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Lions Roar : January 2009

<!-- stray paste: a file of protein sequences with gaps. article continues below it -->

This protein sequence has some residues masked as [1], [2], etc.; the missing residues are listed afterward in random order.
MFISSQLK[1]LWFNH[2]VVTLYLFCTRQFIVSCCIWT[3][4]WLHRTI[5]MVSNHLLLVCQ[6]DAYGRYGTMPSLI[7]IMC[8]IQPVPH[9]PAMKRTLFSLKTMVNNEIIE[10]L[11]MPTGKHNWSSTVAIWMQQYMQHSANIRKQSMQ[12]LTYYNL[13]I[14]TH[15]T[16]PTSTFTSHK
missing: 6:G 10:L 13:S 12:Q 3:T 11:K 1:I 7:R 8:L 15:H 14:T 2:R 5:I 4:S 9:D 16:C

SHAMBHALA SUN JANUARY 2009 31 A few years ago, a friend and I were tooling around the Berk- shires’ rural roads, killing time while waiting for our yoga work- shop at Kripalu to start. Suddenly my friend said, “Did you just see the goddess in the woods?” I craned my neck out the car win- dow, but only managed to catch a glimpse of blond hair. Better was the workshop itself. Yes, the goddess my friend saw was Shiva Rea, one of America’s most celebrated yoga teachers. And, indeed, she did lead us through poses with something of a divine, yet thor- oughly grounded, grace. I reconnected with Rea while she was at her California home, located near her favorite surf break. She talked with me about what she sees as the power of self-less service and about the true, transformative nature of yoga. — ANDREA MILLER Yoga literally means “to yoke.” What is yoked, or united? In the yogic tradition, the highest level we can attain is commu- nion with the ground of this consciousness, such that there is no longer anything to yoke. Different schools of yoga describe what is separating our experience of this natural state of conscious- ness in different ways. In the West, when people say yoga, they think asanas, or pos- es. But by no means does yoga mean asanas. For me, yoga is a state of unified consciousness that all beings experience natu- rally. So, the system of yoga is the vast collective wisdom—the methods, teachings, and realizations—of all sages, yoginis, po- ets, and householder teachers. This system is there for anybody who wants to cultivate the natural state of yoga as the base from which they experience life. Then how do physical postures help us on this path? Asanas are extraordinary mudras, ritualistic gestures that are un- derstood in Buddhist practice to be concentrated forms reflect- ing different aspects of consciousness. So asanas, like mudras, balance or enhance our state of consciousness. When we bring our hands to our heart, it has an effect on our being—mentally, emotionally, physically. If we are open to asanas at that level, they will have that integrated effect. But if we think that we’re just do- ing a physical practice, then that may be all we experience. What is a common obstacle on the yogic path? Even if we don’t want to admit it, when we first come to yoga, we’re goal-oriented. But what use are strong abdominals or a very flexible spine? With them, you can still be a mean, agitated, and confused person. Unless your inner consciousness goes through the fullness of transformation, your life doesn’t change. How has your yoga practice changed over time? I’ve come to really yoke all of my senses and tune them, back—as close as I can—to their natural, unified flow of consciousness. Now yoga is less a thing that I’m doing, and more of a process I’m engaging in. Ultimately, yoga helps us to dive deeper into what is truly impor- tant. Yet in many yoga classes, there’s a lot of competition in the air—a lot of striving to strike the pose perfectly or to have the best yoga pants. What would you recommend to remedy that? First of all, I think it’s important to find the class—the commu- nity—where you feel that the person next to you is in a similar heart space. But it’s also important to keep in mind that if an earthquake were shaking the studio, no one would care that their leg was higher than someone else’s. I think that we just don’t have enough contact with life-and-death issues. That’s one rea- son why I travel. I did development work in Africa for two and a half years and I’ve been to India nine times. When you get out Q&A The Goddess Pose SHIVA REA PHOTOBYMARIAGARREPHOTOBYDEBRAMCCLINTON